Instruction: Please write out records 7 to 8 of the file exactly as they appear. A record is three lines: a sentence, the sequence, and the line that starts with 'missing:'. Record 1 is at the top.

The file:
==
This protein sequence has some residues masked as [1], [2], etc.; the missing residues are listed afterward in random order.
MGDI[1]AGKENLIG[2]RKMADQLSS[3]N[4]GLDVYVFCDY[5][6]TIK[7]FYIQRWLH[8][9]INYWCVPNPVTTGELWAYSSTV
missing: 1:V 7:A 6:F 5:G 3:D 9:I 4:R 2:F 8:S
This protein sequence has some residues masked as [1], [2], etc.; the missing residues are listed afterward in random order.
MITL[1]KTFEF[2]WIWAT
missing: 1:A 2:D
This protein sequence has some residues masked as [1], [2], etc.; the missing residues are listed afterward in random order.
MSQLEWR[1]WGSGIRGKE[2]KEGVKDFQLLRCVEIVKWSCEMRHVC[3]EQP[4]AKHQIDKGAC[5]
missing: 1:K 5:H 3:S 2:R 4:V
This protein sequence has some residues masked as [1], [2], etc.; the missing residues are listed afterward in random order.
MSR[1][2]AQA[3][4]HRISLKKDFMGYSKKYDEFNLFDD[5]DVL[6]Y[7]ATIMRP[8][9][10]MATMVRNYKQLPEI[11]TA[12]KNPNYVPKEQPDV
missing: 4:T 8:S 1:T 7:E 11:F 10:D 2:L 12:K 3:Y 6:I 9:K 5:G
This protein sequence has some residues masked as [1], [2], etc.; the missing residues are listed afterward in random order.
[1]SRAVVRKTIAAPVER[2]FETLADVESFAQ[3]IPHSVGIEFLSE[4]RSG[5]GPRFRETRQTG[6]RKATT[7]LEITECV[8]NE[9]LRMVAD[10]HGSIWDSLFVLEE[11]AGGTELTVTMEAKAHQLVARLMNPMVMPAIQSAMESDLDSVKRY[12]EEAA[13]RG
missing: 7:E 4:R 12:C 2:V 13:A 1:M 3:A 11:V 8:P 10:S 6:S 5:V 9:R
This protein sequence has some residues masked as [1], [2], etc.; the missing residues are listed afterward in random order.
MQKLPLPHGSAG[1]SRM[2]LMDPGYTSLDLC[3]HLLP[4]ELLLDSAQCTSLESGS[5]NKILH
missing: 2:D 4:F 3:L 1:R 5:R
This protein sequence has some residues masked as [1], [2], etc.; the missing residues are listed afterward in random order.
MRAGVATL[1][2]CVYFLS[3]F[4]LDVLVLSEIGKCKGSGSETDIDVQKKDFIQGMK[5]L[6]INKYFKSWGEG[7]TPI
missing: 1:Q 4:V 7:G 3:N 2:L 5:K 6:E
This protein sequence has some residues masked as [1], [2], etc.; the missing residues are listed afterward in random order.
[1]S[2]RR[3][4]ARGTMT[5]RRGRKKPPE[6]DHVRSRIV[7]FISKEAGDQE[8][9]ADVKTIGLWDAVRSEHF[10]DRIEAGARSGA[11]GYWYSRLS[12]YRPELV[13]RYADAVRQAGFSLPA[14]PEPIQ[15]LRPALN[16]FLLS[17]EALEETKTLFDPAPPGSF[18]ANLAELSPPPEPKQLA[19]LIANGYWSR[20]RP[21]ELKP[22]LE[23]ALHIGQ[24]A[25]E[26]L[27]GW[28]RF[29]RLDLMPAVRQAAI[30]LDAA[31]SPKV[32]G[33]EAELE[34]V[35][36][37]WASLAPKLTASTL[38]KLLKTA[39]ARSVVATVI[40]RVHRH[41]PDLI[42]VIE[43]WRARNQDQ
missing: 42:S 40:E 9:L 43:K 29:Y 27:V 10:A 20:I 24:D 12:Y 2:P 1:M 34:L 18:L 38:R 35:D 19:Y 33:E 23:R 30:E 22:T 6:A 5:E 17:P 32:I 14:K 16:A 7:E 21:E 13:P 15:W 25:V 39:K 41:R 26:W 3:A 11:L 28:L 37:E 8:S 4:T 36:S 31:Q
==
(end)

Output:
This protein sequence has some residues masked as [1], [2], etc.; the missing residues are listed afterward in random order.
MRAGVATL[1][2]CVYFLS[3]F[4]LDVLVLSEIGKCKGSGSETDIDVQKKDFIQGMK[5]L[6]INKYFKSWGEG[7]TPI
missing: 1:Q 4:V 7:G 3:N 2:L 5:K 6:E
This protein sequence has some residues masked as [1], [2], etc.; the missing residues are listed afterward in random order.
[1]S[2]RR[3][4]ARGTMT[5]RRGRKKPPE[6]DHVRSRIV[7]FISKEAGDQE[8][9]ADVKTIGLWDAVRSEHF[10]DRIEAGARSGA[11]GYWYSRLS[12]YRPELV[13]RYADAVRQAGFSLPA[14]PEPIQ[15]LRPALN[16]FLLS[17]EALEETKTLFDPAPPGSF[18]ANLAELSPPPEPKQLA[19]LIANGYWSR[20]RP[21]ELKP[22]LE[23]ALHIGQ[24]A[25]E[26]L[27]GW[28]RF[29]RLDLMPAVRQAAI[30]LDAA[31]SPKV[32]G[33]EAELE[34]V[35][36][37]WASLAPKLTASTL[38]KLLKTA[39]ARSVVATVI[40]RVHRH[41]PDLI[42]VIE[43]WRARNQDQ
missing: 42:S 40:E 9:L 43:K 29:Y 27:V 10:A 20:I 24:D 12:Y 2:P 1:M 34:L 18:L 38:R 35:D 19:Y 33:E 23:R 30:E 22:T 6:A 5:E 17:P 32:I 14:K 16:A 7:E 21:E 13:P 15:W 25:V 39:K 41:R 26:W 3:A 11:L 28:L 37:E 8:S 4:T 36:S 31:Q